Make and model: Kryptonite WheelBoltz
Size tested: 130mm
Tell us what the product is for, and who it's aimed at. What do the manufacturers say about it? How does that compare to your own feelings about it?
Kryptonite says: "*Gravity Line WheelBoltz harnesses the power of gravity to prevent the removal of wheels."
My feelings: "Useful secondary deterrent and really useful for short stops. That said, like all locking systems, it requires intelligent use."
Tell us some more about the technical aspects of the product?
When the bike is upright, the WheelBoltz are locked and can only be unlocked with the bike turned upside down.
*Easy to install. No special keys required. (5mm hex wrench included)
* Industry standard axle fitment lengths of 130mm (front) / 150mm (back)
*Lightweight - only 120gms per set
Set up properly, seems fairly effective and easy to use relative to their design brief. No obvious weaknesses using pliers and other brute force techniques. However, the system is reliant on the bike being properly locked to an immovable object.
In many respects, the Wheelboltz will recoup their outlay many times over, when used as a secondary system and given the price of wheels. However, though convenient, I am inclined towards a more obvious lock that may persuade an opportunist to walk on by, rather than "have a go".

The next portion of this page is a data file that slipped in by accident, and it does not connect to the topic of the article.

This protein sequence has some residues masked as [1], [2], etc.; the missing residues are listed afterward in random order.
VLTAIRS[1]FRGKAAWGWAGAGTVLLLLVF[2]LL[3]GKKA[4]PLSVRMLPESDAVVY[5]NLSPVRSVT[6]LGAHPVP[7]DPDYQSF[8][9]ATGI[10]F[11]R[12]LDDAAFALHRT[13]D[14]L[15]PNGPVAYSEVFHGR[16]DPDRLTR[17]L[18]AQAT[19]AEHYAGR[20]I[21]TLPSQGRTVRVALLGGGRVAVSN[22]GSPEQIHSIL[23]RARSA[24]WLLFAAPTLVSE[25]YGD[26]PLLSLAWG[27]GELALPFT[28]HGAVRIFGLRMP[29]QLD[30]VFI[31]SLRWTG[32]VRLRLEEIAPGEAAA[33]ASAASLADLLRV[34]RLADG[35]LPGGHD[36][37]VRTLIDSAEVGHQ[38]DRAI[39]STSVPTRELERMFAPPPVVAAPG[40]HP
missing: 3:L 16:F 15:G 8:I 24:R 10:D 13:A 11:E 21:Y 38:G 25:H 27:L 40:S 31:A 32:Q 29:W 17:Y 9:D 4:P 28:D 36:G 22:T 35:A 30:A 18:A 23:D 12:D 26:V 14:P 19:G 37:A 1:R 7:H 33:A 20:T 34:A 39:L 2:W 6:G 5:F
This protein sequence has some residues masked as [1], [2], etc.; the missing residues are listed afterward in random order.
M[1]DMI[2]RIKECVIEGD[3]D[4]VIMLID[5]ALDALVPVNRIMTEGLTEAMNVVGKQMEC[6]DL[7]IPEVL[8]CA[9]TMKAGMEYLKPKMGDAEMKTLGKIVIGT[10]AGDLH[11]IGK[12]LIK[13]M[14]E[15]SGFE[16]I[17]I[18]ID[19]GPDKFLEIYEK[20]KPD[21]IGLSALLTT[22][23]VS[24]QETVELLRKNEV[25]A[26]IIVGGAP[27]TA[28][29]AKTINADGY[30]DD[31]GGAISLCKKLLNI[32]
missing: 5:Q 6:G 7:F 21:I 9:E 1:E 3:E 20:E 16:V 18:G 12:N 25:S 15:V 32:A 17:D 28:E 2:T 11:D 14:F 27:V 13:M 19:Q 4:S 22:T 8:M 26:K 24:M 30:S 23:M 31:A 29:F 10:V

Tell us how the product performed overall when used for its designed purpose
Overall, they're easy to install, unobtrusive and add some additional security. However, for me, the generic 5mm key is a mixed blessing, and in many cases, all good security buys you is time. Time for a potential thief to get frustrated, or get caught.
Tell us what you particularly liked about the product
Lightweight and relatively user-friendly.
Tell us what you particularly disliked about the product
Less convenient compared with some systems using unique keys.
Did you enjoy using the product? Yes
Would you consider buying the product? Possibly
Would you recommend the product to a friend? For short stops and when they didn't want the encumbrence of a second lock.
Use this box to explain your score
Convenient fit 'n' forget security ideal for those occasions where you don't want to be carrying a second lock. However, vulnerable to a savvy thief carrying a set of Allen keys.
About the tester
I usually ride: Rough stuff tourer based around 4130 Univega mountain bike frameset My best bike is: 1955 Holdsworth Road Path and several others including cross & traditional road
I've been riding for: Over 20 years I ride: Most days I would class myself as: Experienced
I regularly do the following types of riding: cyclo-cross, commuting, touring, fixed/singlespeed, mountain biking
Shaun Audane is a freelance writer/product tester with over twenty-eight years riding experience, the last twelve (120,000 miles) spent putting bikes and kit through their paces for a variety of publications. Previous generations of his family worked at manufacturing's sharp end, thus Shaun can weld, has a sound understanding of frame building practice and a preference for steel or titanium framesets.
Citing Richard Ballantine and an Au pair as his earliest cycling influences, he is presently writing a cycling book with particular focus upon women, families and disabled audiences (Having been a registered care manager and coached children at Herne Hill Velodrome in earlier careers)